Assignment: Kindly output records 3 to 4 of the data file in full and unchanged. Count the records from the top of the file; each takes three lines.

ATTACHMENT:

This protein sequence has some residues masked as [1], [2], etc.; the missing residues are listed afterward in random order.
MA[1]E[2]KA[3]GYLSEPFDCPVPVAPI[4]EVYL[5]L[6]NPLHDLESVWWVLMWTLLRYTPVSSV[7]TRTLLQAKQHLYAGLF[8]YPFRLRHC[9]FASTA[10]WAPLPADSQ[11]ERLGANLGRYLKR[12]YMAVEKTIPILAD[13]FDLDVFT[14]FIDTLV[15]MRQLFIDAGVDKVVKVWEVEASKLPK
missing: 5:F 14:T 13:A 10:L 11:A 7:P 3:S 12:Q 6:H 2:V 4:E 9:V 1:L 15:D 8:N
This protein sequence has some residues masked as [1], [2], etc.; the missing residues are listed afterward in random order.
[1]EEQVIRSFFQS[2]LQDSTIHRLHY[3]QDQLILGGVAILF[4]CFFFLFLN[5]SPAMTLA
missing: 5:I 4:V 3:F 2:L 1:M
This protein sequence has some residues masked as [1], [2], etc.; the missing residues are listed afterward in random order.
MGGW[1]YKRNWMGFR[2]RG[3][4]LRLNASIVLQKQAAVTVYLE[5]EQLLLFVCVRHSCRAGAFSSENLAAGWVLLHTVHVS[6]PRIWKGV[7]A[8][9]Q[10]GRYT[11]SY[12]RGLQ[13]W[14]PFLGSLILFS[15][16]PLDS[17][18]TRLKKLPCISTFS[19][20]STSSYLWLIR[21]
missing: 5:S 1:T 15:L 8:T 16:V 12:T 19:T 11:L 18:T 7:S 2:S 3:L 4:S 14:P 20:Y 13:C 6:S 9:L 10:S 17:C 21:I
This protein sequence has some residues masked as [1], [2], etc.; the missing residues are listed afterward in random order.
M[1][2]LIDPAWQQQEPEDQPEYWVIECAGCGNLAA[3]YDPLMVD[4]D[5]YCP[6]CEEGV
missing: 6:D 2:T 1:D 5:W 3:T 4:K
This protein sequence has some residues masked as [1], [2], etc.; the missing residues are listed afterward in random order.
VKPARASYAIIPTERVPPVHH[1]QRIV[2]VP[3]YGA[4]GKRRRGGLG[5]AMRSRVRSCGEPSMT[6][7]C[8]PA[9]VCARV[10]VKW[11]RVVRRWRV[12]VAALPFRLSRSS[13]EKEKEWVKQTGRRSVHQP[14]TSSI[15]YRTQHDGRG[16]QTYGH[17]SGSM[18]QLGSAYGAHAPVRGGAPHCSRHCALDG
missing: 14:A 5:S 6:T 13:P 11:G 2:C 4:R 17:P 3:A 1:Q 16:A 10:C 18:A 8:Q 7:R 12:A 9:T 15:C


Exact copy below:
This protein sequence has some residues masked as [1], [2], etc.; the missing residues are listed afterward in random order.
MGGW[1]YKRNWMGFR[2]RG[3][4]LRLNASIVLQKQAAVTVYLE[5]EQLLLFVCVRHSCRAGAFSSENLAAGWVLLHTVHVS[6]PRIWKGV[7]A[8][9]Q[10]GRYT[11]SY[12]RGLQ[13]W[14]PFLGSLILFS[15][16]PLDS[17][18]TRLKKLPCISTFS[19][20]STSSYLWLIR[21]
missing: 5:S 1:T 15:L 8:T 16:V 12:T 19:T 11:L 18:T 7:S 2:S 3:L 4:S 14:P 20:Y 13:C 6:S 9:L 10:S 17:C 21:I
This protein sequence has some residues masked as [1], [2], etc.; the missing residues are listed afterward in random order.
M[1][2]LIDPAWQQQEPEDQPEYWVIECAGCGNLAA[3]YDPLMVD[4]D[5]YCP[6]CEEGV
missing: 6:D 2:T 1:D 5:W 3:T 4:K